New Messaging App by Iran's Basij Militia Gives State Access to All Conversations

Officials hope Salam will lure users away from applications such as Viber and WhatsApp that are hugely popular in Iran. Screenshot taken by the International Campaign for Human Rights in Iran.

Officials hope Salam will lure users away from applications such as Viber and WhatsApp that are hugely popular in Iran. Screenshot taken by the International Campaign for Human Rights in Iran.

This post first appeared on iranhumanrights.org and is published here in collaboration with the International Campaign for Human Rights in Iran. 

The Basij paramilitary organization, a subsidiary of the Revolutionary Guards (IRGC), announced the launch of its new messaging service for mobile phones, “Salam.” The application will give state officials full access to all content and data that pass through it.

The new messaging application, now available for free download, will use servers owned and controlled by the Basij, thus allowing easy access to and monitoring of all user conversations by the paramilitary group and intelligence agents.

Officials hope Salam will lure users away from applications such as Viber and WhatsApp that are hugely popular in Iran, and which state organizations have tried to block in the past in their efforts to control all online and mobile phone communications.

The new application represents another step in the authorities’ continuing efforts to replicate all international online applications and services with state-issued ones, so that user content can be accessed and monitored by state officials.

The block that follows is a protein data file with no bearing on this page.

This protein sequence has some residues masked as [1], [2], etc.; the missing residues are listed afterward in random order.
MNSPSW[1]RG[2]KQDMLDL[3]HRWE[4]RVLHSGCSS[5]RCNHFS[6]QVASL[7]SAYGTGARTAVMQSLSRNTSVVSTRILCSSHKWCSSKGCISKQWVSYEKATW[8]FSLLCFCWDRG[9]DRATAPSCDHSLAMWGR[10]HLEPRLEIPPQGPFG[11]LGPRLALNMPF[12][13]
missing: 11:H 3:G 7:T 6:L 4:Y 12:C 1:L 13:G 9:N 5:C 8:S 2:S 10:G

National search engines, email services, browsers, operating systems, and SSL certificates have all been introduced as part of this effort to implement a state-controlled National Internet. The national project intends to provide services separate from the global Internet and thus subject to control and censorship by state authorities.

In an interview with the Basij Press, Hamid Jafari, Head of Iran Basij’s Information Center announced the Salam messaging application on May 5. Jafari said that Salam will serve as an alternative to Viber, WhatsApp, and Telegram, with “more trust, stability, and security,” as compared to the Western options.

Jafari also advised users to save their “valuable time and life, by staying away from [social] networks” such as Viber, WhatsApp and Telegram. “If you take a look at the history of social networks, you will reach the conclusion that the so-called social networks are based on Western philosophy, where humanism and human-centered philosophy is their deciding factor. In other words, none of the principles and fundamentals of Islamic philosophy can be seen in these networks,” Jafari told Basij Press.

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